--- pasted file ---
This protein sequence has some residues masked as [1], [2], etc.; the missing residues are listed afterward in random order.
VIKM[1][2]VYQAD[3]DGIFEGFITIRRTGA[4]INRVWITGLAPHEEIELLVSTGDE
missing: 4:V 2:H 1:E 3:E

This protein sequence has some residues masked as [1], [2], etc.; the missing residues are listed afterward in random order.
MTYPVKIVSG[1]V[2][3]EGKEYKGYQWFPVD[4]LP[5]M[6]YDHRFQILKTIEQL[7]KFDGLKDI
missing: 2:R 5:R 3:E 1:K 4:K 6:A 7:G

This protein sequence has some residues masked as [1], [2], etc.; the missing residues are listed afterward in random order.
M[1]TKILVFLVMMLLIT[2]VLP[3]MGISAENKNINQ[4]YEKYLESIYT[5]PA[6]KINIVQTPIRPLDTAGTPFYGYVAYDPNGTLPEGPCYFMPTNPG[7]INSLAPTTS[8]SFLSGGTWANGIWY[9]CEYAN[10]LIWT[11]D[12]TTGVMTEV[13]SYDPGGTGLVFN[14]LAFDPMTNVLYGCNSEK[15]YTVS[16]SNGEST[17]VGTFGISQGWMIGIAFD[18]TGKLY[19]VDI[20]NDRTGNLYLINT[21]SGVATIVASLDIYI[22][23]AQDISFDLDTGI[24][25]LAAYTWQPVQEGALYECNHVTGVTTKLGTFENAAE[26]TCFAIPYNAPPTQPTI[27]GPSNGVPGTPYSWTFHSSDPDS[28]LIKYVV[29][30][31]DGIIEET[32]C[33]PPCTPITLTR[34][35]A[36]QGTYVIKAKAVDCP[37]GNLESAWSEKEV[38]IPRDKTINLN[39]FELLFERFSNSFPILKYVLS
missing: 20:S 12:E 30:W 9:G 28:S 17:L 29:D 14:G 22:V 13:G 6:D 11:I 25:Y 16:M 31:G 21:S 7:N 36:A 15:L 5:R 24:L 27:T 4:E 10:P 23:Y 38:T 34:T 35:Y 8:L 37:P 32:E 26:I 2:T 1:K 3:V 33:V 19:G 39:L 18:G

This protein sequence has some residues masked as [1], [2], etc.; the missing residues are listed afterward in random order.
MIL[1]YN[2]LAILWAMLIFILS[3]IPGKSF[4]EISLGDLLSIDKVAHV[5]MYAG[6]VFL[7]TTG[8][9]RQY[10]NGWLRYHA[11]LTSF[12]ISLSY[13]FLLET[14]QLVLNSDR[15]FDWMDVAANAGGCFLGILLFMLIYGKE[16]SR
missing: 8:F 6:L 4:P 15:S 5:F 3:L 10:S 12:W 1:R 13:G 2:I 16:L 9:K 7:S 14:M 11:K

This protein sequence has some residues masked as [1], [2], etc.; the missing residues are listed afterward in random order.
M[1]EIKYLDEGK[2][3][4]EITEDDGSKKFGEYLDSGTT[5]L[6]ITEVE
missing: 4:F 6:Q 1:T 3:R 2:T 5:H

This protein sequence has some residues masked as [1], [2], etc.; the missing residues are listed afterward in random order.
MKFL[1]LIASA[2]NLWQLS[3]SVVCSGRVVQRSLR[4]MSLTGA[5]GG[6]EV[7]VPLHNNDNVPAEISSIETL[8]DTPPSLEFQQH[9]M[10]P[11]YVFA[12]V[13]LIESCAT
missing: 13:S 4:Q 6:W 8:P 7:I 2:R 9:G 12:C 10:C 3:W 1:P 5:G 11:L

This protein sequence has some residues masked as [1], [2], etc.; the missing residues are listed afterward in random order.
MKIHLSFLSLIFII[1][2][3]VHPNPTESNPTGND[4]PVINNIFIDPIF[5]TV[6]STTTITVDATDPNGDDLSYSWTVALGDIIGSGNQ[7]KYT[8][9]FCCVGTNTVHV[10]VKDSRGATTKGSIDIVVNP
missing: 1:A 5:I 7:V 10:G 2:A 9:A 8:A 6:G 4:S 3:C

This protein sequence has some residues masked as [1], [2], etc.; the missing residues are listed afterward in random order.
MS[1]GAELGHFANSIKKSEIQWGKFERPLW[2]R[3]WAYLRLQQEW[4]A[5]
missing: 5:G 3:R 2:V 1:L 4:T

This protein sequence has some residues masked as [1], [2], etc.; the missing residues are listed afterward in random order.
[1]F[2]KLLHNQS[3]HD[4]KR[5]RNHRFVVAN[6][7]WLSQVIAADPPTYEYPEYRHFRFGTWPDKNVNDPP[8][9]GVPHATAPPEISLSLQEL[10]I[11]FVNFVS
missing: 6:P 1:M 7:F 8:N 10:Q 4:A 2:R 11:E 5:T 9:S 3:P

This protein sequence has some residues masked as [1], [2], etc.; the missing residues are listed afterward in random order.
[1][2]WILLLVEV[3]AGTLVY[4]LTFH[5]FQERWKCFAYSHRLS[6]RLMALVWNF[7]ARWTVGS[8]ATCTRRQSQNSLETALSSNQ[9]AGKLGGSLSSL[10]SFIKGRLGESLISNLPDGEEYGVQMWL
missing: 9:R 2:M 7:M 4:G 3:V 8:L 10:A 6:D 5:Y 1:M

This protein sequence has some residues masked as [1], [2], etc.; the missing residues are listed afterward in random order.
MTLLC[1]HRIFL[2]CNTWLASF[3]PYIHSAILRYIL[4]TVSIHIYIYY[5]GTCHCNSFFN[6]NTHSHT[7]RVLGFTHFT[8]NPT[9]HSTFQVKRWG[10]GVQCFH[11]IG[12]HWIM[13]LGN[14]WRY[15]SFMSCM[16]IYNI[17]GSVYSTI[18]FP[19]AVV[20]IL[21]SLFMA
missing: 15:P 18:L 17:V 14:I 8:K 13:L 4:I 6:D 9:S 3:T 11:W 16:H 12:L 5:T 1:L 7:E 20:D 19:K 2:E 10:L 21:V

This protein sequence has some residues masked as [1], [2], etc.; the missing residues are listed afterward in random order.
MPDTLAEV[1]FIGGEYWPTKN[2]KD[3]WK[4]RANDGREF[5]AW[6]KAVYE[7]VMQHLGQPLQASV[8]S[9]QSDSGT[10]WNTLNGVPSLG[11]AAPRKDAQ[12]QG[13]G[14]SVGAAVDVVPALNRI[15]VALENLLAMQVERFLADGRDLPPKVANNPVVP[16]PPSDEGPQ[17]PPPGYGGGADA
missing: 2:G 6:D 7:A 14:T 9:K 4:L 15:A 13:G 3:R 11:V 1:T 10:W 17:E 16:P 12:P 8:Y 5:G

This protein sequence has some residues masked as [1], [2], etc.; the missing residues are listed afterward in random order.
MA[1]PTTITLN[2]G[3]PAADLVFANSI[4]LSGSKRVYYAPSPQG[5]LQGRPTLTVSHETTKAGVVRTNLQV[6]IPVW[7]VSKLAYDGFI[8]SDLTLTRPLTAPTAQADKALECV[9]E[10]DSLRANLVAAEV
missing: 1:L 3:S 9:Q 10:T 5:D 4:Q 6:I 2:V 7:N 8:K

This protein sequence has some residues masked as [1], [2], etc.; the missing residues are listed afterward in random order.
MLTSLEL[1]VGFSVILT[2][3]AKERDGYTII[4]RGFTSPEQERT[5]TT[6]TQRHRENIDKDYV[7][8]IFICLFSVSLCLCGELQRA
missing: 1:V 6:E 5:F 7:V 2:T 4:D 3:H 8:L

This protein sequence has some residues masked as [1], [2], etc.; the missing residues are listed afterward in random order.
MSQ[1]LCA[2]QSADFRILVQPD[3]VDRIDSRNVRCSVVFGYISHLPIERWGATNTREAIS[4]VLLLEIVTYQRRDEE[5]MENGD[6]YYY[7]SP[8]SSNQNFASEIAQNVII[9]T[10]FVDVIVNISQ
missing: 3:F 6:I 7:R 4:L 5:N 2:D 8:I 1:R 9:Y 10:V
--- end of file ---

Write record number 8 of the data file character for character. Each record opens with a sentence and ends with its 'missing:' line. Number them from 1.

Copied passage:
This protein sequence has some residues masked as [1], [2], etc.; the missing residues are listed afterward in random order.
MS[1]GAELGHFANSIKKSEIQWGKFERPLW[2]R[3]WAYLRLQQEW[4]A[5]
missing: 5:G 3:R 2:V 1:L 4:T